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Group: South American lizard sighted in Georgia for 3rd year

May 13, 2020 GMT

REIDSVILLE, Ga. (AP) — An invasive South American lizard Georgia officials are attempting to eradicate was sighted for the third year in a row, a reptile conservation group said.

The lizard - known as tegus - was recently found in Tattnall County, the Orianne Society said Monday in a Facebook post. The Georgia Department of Natural Resources said the Argentine lizards, which have established themselves in both Tattnall and Toombs counties, likely originated in the state as escaped pets or were released into the wild.

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“Many of the public that encounter these often report them, thinking that they look like a baby alligator well away from the water,” said John Jensen, an official with the Georgia Natural Resources Department, in a YouTube Video posted on May 8. “They eat just about anything they want, plant and animal matter,” Jensen added.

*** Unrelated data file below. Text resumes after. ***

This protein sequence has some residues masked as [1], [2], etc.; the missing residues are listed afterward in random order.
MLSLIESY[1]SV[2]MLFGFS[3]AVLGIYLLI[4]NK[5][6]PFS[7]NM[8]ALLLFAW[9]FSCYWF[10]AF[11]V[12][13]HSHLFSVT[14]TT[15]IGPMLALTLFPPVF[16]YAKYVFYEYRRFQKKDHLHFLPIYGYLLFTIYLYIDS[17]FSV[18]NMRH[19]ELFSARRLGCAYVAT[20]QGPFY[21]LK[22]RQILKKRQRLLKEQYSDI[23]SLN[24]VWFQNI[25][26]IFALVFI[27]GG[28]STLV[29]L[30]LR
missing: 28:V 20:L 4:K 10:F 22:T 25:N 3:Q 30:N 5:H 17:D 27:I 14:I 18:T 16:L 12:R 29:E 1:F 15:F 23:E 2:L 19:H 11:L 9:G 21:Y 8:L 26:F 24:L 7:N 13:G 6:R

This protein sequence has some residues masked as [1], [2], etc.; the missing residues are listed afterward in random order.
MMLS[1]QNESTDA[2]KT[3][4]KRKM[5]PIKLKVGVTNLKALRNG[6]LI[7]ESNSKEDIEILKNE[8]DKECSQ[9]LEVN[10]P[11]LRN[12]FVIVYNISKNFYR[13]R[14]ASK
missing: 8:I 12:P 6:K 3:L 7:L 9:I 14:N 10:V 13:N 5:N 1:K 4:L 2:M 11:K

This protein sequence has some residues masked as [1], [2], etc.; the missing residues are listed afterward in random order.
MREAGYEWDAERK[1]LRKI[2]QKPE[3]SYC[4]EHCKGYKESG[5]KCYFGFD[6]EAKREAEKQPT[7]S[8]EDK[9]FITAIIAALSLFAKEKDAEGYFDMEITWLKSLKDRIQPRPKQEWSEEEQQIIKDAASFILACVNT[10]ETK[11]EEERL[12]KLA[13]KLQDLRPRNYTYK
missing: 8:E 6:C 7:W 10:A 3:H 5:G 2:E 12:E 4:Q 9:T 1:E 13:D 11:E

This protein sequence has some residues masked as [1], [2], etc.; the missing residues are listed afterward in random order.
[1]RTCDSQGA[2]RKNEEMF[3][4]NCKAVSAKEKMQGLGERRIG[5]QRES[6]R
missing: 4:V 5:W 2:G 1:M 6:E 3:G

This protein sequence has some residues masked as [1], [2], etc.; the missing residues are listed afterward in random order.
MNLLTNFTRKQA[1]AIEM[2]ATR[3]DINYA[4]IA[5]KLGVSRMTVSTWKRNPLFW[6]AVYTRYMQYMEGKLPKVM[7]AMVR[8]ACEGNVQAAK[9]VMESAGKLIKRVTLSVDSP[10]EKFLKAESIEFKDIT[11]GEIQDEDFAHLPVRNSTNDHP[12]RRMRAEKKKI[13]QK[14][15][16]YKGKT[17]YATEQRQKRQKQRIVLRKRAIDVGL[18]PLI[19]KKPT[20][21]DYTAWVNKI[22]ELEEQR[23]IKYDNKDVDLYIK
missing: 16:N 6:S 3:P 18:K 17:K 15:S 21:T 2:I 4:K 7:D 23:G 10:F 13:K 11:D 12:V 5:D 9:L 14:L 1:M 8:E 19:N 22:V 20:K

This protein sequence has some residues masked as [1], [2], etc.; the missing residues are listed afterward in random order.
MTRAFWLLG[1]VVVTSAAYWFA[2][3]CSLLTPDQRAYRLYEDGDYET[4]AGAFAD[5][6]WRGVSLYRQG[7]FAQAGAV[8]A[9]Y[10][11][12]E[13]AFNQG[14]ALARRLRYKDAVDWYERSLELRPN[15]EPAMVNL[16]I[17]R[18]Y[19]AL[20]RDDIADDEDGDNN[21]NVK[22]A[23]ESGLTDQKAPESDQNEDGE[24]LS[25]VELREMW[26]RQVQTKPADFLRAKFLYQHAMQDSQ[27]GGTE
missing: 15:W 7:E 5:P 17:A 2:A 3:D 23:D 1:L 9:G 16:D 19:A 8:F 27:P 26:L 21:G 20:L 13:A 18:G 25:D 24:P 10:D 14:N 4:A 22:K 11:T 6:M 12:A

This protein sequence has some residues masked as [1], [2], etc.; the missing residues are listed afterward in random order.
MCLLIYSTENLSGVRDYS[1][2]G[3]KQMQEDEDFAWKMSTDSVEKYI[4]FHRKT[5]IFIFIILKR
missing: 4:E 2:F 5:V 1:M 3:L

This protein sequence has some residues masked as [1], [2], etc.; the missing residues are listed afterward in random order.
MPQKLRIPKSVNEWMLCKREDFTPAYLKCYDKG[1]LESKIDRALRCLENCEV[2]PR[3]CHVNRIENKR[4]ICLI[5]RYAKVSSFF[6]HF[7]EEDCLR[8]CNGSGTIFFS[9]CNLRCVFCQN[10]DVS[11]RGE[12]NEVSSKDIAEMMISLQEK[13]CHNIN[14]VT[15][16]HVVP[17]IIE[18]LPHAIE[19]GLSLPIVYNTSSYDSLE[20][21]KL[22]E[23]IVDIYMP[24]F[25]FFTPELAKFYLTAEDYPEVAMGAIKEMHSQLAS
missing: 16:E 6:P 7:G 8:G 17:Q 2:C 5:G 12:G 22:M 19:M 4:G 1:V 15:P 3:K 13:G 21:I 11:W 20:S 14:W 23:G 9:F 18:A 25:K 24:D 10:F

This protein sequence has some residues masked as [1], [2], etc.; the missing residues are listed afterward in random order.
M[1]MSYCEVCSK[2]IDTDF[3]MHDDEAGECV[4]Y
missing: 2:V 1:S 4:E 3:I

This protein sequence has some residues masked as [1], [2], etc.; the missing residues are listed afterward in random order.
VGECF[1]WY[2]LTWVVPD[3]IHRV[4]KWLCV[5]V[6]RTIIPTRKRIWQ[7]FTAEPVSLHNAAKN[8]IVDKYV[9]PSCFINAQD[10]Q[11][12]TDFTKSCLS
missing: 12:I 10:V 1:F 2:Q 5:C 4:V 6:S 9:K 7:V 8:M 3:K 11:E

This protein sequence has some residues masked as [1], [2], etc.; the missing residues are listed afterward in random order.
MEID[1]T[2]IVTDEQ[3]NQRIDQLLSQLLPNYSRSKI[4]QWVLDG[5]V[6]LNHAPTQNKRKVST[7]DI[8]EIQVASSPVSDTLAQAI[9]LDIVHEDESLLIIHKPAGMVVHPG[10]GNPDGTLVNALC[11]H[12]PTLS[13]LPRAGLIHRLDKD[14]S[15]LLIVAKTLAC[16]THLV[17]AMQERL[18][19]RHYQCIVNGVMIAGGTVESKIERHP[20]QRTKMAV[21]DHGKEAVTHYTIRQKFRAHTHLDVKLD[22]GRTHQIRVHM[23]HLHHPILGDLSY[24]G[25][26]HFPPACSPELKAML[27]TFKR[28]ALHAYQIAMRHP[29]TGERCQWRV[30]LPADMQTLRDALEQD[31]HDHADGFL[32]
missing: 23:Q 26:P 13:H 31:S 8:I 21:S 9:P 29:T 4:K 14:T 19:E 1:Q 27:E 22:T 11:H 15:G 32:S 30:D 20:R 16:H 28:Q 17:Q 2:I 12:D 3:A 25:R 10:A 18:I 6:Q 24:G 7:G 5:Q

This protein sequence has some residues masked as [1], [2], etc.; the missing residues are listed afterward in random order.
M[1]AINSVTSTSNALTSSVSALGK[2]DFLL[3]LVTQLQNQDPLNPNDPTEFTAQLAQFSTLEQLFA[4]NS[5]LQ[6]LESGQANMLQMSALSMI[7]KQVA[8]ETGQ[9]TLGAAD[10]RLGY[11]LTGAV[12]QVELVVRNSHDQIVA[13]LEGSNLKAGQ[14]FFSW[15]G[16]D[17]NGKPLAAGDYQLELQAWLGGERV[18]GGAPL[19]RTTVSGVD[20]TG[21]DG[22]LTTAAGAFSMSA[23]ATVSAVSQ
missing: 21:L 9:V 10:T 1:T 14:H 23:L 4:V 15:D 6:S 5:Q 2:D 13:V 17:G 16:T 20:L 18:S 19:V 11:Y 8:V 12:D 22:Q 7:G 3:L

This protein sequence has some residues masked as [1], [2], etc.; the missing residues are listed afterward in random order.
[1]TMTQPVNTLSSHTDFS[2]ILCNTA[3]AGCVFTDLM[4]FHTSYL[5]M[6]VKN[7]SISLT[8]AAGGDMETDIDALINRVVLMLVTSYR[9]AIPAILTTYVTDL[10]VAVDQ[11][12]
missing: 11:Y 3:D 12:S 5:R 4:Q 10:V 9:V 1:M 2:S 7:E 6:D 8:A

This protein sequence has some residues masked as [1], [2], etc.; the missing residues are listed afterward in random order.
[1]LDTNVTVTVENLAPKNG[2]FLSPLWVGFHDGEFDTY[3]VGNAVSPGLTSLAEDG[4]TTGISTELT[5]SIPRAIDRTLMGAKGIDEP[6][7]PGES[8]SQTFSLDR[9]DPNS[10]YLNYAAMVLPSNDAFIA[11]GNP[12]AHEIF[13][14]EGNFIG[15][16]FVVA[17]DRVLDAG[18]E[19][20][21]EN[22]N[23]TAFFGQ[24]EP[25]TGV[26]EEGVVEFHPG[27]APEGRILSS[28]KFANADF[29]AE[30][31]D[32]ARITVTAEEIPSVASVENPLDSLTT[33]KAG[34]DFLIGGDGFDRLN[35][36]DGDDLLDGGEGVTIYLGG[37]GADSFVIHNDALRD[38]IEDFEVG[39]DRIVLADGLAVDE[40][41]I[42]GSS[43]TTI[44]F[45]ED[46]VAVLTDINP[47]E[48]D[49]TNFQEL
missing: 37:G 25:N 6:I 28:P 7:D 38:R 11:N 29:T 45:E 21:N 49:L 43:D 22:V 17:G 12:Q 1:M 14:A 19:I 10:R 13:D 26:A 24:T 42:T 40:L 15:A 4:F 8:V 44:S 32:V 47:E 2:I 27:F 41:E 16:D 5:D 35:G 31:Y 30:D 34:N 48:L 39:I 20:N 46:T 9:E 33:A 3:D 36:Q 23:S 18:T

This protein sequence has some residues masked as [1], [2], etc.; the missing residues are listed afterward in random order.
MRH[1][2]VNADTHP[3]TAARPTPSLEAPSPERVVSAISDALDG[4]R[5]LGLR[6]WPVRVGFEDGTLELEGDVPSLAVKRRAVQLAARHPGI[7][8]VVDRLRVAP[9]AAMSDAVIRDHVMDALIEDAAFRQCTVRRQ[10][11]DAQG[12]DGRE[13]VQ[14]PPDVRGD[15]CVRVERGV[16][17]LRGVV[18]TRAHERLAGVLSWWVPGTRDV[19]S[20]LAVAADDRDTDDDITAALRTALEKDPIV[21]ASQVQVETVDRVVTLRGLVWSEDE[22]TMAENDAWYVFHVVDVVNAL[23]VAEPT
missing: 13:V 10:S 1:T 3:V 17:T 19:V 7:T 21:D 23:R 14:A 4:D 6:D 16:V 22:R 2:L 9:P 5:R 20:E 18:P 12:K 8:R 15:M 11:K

The tegus, which can grow up to 4 feet (1.2 meters) long, poses a threat to protected native wildlife, including American alligators and gopher tortoises. The black and white tegus have been documented using gopher tortoise burrows and eating tortoise and alligator eggs, as well as the tortoise young.

While they have not been a threat to humans and common household pets, including cats and dogs, Georgia officials are advising people against leaving pet foods outside as it can attract the lizard to people’s homes.

The tegus, which have also been found in parts of Florida, can live up to 20 years and lay up to 35 eggs every year, according to the Florida Fish and Wildlife Conservation Commission. The Orianne Society said it is critical to remove them early before they have a chance to spread rapidly.

Jensen said people should report sightings of the lizard to the state’s natural resources department and kill them if they can able to do so “safely and humanely.”

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